A Prospective Split-Face Study of the Picosecond Alexandrite Laser With Specialized Lens Array for Facial Photoaging in Chinese
November 2016 | Volume 15 | Issue 11 | Original Article | 1390 | Copyright © November 2016
Yiping Ge MD, Lifang Guo MD, Qiuju Wu MD, Mengli Zhang MD, Rong Zeng MD, and Tong Lin MD PhD
Department of Cosmetic Laser Surgery, Institute of Dermatology, Chinese Academy of Medical Sciences and Peking Union Medical College, P.R., China
Background: A 755nm picosecond alexandrite laser with a diffractive lens array has been reported for the treatment of acne scar and photoaging with clinical ef cacy. In this study, we evaluated the application of the 755nm picosecond alexandrite laser with a diffractive lens array for facial photoaging in Chinese.
Materials and Methods: Ten subjects with moderate facial photoaging were enrolled in a prospective, evaluator-blinded, open-label, and split-face trial to assess the ef cacy and safety of the 755nm picosecond alexandrite laser with a diffractive lens array for facial photoaging. Each subject received a series of four treatment sessions on the right side of the face at two-week intervals. The left side of the face served as the control side. Blinded evaluation of baseline, pre-treatment, and two-month follow-up visit was performed by two independent dermatologists on a 5-point global photoaging scale (GPS) and a 6/8-point Asian photographic scale (APS). Adverse events and discomfort associated with the treatment were also assessed.
Results: Signi cant improvement in photoaged tissue was observed on the treated side of the face, with a mean GPS score decrease from 2.67 to 1.44 at the two-month follow-up visit. A greater improvement in wrinkles was observed (2.78 vs 1.89; P less than 0.05) when com- pared to the improvement in pigmentation (2.67 vs 2.11; P less than 0.05). No changes were observed on the control side. Treatment results improved gradually throughout the treatment program and continued to the two-month follow up. In addition, skin tightening was perceived in all subjects, and shallower nasolabial folds were observed in 60% of the subjects on the treated side of face. Moderate pain and transient erythema were observed as the two main discomforts associated with the treatment.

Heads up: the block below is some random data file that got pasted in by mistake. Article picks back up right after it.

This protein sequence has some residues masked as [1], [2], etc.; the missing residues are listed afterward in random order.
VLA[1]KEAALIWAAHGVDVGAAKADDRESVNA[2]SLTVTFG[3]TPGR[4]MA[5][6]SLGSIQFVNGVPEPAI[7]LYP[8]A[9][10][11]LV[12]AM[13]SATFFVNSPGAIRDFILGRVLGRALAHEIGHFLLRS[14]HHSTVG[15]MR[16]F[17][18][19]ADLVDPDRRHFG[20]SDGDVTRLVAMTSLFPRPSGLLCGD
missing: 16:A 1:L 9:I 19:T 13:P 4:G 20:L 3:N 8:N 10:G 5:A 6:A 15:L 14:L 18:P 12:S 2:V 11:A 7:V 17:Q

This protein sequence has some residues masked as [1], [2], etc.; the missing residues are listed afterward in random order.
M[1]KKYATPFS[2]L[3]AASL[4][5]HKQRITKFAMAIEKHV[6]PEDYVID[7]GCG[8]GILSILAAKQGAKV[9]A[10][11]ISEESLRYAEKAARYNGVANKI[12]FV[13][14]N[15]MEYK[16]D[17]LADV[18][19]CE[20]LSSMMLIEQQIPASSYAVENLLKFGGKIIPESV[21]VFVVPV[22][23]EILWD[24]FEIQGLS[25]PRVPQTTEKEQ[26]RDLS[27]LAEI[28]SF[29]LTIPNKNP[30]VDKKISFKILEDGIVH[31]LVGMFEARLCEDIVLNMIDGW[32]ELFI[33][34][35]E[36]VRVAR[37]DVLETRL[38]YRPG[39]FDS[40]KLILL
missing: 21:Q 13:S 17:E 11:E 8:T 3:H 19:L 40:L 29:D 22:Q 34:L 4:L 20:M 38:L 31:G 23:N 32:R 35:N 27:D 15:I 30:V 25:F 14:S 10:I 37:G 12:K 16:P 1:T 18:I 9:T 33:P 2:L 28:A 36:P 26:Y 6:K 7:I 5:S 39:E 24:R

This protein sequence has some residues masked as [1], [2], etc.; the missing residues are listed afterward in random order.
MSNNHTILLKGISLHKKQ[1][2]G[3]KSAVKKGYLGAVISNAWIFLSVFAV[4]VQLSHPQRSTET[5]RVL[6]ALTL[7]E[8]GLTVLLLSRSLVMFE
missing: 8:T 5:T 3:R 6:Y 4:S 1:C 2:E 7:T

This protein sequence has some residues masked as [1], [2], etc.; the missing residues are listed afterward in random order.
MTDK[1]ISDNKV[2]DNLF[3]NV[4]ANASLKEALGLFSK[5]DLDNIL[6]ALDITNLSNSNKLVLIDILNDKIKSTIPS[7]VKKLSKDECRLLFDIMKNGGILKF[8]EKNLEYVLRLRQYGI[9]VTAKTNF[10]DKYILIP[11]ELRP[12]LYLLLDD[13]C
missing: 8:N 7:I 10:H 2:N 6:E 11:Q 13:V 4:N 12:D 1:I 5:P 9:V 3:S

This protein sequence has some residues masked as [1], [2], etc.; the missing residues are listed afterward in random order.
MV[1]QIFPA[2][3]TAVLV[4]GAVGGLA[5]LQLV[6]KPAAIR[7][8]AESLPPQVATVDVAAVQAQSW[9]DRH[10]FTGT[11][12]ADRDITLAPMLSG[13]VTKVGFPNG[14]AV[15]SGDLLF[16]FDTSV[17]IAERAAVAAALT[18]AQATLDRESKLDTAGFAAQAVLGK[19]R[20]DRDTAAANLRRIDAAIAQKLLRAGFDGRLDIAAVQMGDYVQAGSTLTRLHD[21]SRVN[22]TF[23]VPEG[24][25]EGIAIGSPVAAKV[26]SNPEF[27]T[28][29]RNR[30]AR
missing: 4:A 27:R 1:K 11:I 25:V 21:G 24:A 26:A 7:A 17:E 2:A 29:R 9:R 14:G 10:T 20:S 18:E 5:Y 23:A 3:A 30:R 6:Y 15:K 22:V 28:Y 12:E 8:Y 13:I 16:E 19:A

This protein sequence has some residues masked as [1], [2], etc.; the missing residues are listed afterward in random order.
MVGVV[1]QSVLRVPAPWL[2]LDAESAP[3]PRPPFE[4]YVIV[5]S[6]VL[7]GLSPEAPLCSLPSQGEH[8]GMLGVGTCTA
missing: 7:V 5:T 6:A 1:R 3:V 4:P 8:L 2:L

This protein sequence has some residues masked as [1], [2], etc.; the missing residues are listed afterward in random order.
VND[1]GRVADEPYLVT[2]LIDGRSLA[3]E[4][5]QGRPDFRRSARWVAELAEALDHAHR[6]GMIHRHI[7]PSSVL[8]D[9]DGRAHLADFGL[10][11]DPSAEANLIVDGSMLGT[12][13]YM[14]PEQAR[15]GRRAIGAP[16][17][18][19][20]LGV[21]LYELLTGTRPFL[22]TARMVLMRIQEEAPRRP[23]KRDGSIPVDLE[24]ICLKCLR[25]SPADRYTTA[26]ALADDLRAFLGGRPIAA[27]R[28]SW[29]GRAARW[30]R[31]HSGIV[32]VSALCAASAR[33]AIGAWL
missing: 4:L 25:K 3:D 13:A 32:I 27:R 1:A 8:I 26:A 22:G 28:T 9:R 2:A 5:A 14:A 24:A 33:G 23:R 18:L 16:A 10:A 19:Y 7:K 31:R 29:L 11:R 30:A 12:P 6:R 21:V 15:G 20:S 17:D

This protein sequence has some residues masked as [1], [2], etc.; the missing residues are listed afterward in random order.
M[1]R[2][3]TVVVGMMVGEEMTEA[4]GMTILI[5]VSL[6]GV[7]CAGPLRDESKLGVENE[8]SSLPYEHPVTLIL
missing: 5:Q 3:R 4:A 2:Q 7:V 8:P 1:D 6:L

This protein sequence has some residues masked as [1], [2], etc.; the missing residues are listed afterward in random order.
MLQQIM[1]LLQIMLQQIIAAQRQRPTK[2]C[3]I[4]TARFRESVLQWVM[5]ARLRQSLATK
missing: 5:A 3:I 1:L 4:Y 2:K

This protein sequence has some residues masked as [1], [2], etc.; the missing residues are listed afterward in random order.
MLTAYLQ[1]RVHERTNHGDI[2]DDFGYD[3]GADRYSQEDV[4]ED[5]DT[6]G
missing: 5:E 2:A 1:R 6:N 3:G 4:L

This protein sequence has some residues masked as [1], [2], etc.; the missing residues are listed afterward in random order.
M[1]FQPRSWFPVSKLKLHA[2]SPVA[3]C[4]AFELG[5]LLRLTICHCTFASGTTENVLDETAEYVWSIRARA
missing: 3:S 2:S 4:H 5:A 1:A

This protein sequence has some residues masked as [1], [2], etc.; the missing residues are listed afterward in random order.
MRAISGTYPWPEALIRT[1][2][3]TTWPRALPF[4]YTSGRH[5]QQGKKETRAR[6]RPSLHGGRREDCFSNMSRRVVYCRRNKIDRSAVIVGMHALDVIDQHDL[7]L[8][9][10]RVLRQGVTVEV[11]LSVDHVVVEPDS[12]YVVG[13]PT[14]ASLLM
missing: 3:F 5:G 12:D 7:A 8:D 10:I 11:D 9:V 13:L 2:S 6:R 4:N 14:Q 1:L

Conclusions: The 755nm picosecond alexandrite laser with a diffractive lens array is efficacious and safe for rejuvenation of photodamaged facial tissue in Chinese.
J Drugs Dermatol. 2016;15(11):1390-1396.
Photoaging is a major cosmetic concern which is characterized by various cutaneous changes on sun-exposed areas induced by excessive or cumulative ultraviolet radiation.1 These changes include irregular pigmentation, fine lines, wrinkles, keratosis, coarse skin texture, and skin tone alterations. Various treatment modalities have been introduced to address photoaging, such as lasers, chemical peels, radiofrequency, ultrasound, injections, and surgery.2 Many of these invasive approaches, especially ablative lasers and surgery, are associated with an extended downtime and an increased risk of complications including dyspigmentation, skin infections and scarring. Darker skin type populations are more prone to develop post-inflammatory hyperpigmentation (PIH), limiting the use of those invasive procedures despite their enhanced clinical efficacy.3 Asians have been particularly problematic with PIH as a result of unpredictable responses to laser due to undiagnosed melanin content. As a result, non-invasive or minimally invasive approaches, such as fractional and non-ablative lasers, have been gaining in popularity due to their clinical benefit with a low occurrence of side effects.4-6Q-switched laser technology has been widely used for the treatment of unwanted tattoos and benign pigmentary skin disorders.7 In recent years, Q-switched Nd:YAG Laser (QSNYL) toning, a noninvasive approach, has also been shown to successfully improve photoaging and acne scarring with a little or no downtime and minimal side effects.8,9 A new generation of technology, a picosecond-pulsed alexandrite laser (755nm), has recently been introduced for its superior effectiveness in the treatment of unwanted tattoos and various unwanted pigmentary conditions.10-13 Because of its extremely short pulse duration (hundreds of picoseconds), this novel alexandrite laser is capable of generating both photothermal and photomechanical effects on the tissue while minimizing collateral thermal damage. Combining a specialized diffractive lens array, the picosecond laser delivers intensified energy in a fractionated manner while maintaining a low total fluence, hence achieving a high safety profile. This novel non-ablative fractional resurfacing technology has been reported to be effective for acne scarring and photoaging décolletage.14,15 This new technology has also added a new component to traditional Q-switched